The Allegory of the Cave

The Allegory of the Cave - The Allegory of the Cave 1....

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The Allegory of the Cave 1. Plato realizes that the general run of humankind can think, and speak, etc., without (so far as they acknowledge) any awareness of his realm of Forms. 2. The allegory of the cave is supposed to explain this. 3. In the allegory, Plato likens people untutored in the Theory of Forms to prisoners chained in a cave, unable to turn their heads. All they can see is the wall of the cave. Behind them burns a fire. Between the fire and the prisoners there is a parapet, along which puppeteers can walk. The puppeteers, who are behind the prisoners, hold up puppets that cast shadows on the wall of the cave. The prisoners are unable to see these puppets, the real objects, that pass behind them. What the prisoners see and hear are shadows and echoes cast by objects that they do not see. Here is an illustration of Plato’s Cave: From Great Dialogues of Plato (Warmington and Rouse, eds.) New York, Signet Classics: 1999. p. 316. 4.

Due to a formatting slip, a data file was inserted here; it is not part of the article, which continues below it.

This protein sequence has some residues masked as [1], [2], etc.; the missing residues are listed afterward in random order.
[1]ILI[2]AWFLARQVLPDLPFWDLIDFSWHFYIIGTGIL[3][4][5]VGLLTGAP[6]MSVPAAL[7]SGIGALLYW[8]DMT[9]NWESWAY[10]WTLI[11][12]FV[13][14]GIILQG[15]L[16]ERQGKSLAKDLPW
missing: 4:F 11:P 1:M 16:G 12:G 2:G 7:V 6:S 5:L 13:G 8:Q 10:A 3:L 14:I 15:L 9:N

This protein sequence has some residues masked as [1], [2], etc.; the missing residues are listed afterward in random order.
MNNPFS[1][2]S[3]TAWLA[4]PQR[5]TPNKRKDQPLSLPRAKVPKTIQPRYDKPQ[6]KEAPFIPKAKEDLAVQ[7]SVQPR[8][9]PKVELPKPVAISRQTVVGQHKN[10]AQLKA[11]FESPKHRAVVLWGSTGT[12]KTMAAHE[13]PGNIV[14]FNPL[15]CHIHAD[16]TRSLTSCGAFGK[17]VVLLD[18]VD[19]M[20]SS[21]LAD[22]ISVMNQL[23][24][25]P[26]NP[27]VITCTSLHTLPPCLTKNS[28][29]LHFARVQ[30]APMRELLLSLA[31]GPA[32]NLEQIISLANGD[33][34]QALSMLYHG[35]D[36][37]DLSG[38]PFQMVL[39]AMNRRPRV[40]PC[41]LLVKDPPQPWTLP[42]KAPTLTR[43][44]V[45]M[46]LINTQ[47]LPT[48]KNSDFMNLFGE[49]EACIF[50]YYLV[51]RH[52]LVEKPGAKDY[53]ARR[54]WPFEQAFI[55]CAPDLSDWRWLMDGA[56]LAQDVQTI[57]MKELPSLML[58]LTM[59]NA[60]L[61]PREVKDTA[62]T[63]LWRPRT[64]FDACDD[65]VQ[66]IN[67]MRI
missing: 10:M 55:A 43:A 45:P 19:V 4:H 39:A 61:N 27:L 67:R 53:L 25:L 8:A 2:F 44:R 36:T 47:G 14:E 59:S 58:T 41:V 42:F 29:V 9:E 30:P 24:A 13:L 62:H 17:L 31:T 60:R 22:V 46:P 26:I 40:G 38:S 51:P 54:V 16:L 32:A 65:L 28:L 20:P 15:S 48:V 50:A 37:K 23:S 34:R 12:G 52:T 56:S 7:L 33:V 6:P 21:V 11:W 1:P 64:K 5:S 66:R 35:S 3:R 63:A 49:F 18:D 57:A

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This note was uploaded on 11/26/2011 for the course PHILOSOPHY 101 taught by Professor Buechner during the Fall '06 term at Rutgers.

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The Allegory of the Cave - The Allegory of the Cave 1....

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